“Dylann Roof murdered African Americans at their church, during their Bible study and worship. They had welcomed him. He slaughtered them. He did so with the express intent of terrorizing not just his immediate victims at the historically important Mother Emanuel Church, but as many similar people as would hear of the mass murder,” the panel wrote in is ruling.

“No cold record or careful parsing of statutes and precedents can capture the full horror of what Roof did. His crimes qualify him for the harshest penalty that a just society can impose,” the judges wrote.

One of Roof’s attorneys, Margaret Alice-Anne Farrand, a deputy federal public defender, declined to comment on the ruling. Roof’s other attorneys did not immediately respond to requests for comment.

The Rev. Kylon Middleton, a close friend of Mother Emanuel Pastor Clementa Pinckney, a state senator who was killed in the massacre, said Roof’s appeal reopened some of the psychological wounds felt by loved ones of the victims and survivors. Middleton said he is personally opposed to the death penalty, but had accepted that as the sentence Roof received.

Documents unsealed in federal court reveal new details about the mental health of convicted Charleston church shooter Dylann Roof, including a psychiatrist’s finding that his disorders make it hard for him to focus, interact with others or express emotion.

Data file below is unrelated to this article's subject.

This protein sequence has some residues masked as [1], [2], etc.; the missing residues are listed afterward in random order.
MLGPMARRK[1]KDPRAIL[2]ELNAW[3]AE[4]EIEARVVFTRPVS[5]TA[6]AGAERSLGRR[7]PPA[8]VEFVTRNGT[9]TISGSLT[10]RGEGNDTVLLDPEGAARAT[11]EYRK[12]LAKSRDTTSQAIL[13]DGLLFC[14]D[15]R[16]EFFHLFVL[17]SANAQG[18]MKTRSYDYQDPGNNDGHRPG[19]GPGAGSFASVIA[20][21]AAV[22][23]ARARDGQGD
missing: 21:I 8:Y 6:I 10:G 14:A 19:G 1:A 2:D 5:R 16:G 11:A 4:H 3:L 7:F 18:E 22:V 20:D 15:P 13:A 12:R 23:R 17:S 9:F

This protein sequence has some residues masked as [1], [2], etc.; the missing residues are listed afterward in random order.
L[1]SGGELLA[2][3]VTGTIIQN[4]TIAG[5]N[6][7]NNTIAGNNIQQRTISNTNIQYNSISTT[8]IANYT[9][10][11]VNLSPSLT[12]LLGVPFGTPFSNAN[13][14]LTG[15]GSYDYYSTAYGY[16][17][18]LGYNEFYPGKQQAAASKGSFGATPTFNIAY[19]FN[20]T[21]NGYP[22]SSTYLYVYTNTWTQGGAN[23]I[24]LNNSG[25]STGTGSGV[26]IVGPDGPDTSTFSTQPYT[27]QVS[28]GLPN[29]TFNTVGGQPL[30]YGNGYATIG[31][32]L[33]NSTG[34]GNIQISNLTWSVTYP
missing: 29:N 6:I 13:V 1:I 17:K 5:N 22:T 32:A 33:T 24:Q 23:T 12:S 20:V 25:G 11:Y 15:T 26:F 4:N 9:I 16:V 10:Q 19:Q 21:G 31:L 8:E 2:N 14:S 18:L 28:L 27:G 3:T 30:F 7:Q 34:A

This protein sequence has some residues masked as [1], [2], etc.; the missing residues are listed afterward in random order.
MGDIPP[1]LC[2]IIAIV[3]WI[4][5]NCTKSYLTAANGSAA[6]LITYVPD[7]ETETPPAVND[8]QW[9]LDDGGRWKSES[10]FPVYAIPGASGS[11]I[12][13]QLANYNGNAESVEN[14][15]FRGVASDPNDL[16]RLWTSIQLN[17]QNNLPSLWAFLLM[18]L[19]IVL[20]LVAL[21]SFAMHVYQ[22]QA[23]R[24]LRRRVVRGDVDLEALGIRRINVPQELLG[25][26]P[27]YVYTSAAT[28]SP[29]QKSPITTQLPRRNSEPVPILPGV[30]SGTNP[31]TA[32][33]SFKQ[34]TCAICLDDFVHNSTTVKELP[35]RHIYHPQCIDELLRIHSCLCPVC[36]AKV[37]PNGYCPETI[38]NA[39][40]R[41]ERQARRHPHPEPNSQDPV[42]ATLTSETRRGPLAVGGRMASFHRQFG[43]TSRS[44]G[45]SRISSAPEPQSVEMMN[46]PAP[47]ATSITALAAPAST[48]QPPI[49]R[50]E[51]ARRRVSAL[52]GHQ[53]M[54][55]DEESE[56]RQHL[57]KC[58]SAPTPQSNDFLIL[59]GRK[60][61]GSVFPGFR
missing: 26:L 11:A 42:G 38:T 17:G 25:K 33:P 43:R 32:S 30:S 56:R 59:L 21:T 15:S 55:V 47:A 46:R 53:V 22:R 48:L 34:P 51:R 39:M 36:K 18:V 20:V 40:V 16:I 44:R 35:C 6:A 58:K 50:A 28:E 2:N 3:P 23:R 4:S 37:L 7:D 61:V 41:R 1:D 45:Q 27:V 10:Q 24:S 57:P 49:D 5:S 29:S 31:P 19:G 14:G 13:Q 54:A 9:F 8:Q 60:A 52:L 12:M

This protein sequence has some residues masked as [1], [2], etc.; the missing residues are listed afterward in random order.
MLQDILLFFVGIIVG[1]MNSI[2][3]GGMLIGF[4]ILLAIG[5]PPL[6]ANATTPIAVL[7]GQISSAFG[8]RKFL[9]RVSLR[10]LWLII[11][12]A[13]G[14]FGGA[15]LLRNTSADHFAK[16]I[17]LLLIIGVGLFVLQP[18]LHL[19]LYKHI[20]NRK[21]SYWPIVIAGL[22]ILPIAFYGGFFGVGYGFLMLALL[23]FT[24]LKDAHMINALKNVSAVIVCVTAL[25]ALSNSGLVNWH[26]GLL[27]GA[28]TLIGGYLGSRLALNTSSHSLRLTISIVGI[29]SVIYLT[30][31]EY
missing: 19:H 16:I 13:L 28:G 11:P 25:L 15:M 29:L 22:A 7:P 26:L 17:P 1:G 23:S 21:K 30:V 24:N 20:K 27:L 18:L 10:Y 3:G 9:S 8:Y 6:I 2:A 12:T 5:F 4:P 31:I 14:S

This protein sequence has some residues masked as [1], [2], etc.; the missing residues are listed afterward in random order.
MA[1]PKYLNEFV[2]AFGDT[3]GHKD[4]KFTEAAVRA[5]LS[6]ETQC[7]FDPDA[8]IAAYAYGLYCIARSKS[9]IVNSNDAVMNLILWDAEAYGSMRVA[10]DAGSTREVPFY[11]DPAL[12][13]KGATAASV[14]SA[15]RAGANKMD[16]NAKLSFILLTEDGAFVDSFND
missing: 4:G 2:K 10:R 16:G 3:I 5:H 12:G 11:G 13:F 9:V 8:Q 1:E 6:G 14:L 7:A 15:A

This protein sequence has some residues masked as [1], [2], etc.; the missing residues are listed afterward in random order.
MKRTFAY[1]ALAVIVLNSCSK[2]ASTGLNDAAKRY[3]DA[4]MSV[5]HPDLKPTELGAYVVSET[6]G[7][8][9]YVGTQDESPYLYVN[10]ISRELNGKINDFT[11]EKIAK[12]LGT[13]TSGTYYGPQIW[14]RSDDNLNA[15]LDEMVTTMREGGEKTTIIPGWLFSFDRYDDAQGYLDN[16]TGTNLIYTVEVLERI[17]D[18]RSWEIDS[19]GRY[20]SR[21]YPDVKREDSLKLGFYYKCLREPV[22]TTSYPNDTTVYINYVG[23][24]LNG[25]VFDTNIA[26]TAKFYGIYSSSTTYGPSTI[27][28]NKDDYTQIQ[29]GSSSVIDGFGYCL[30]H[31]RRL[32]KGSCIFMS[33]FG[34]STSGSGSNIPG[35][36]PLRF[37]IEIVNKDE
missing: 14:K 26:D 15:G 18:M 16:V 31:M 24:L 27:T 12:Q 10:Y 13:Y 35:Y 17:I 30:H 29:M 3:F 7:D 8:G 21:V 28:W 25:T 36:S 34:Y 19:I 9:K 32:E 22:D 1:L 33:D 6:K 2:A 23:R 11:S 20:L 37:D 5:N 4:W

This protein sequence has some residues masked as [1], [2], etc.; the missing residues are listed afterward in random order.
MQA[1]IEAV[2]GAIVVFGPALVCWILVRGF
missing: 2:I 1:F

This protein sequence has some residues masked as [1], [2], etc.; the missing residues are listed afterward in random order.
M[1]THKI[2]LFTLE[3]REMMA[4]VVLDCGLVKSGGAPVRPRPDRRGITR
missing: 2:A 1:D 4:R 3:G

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“We just want whatever the consequence or the justice that had been delivered based on the court’s ruling to be final, period,” Middleton said.

Assistant U.S. Atty. Nathan Williams, one of the lead prosecutors on the case, said the mass shooting was one of the worst events in South Carolina’s history.

“Our office is grateful for the decision of the court, a decision that ensures, as the court stated, that ‘the harshest penalty a just society can impose’ is indeed imposed,” Williams said in a statement.

All of the regular judges of the 4th Circuit, which covers South Carolina, recused themselves from hearing Roof’s appeal because one of their own, Judge Jay Richardson, had prosecuted Roof’s case as an assistant U.S. attorney. The panel that heard arguments in May and issued Wednesday’s ruling was composed of judges from several other appellate circuits.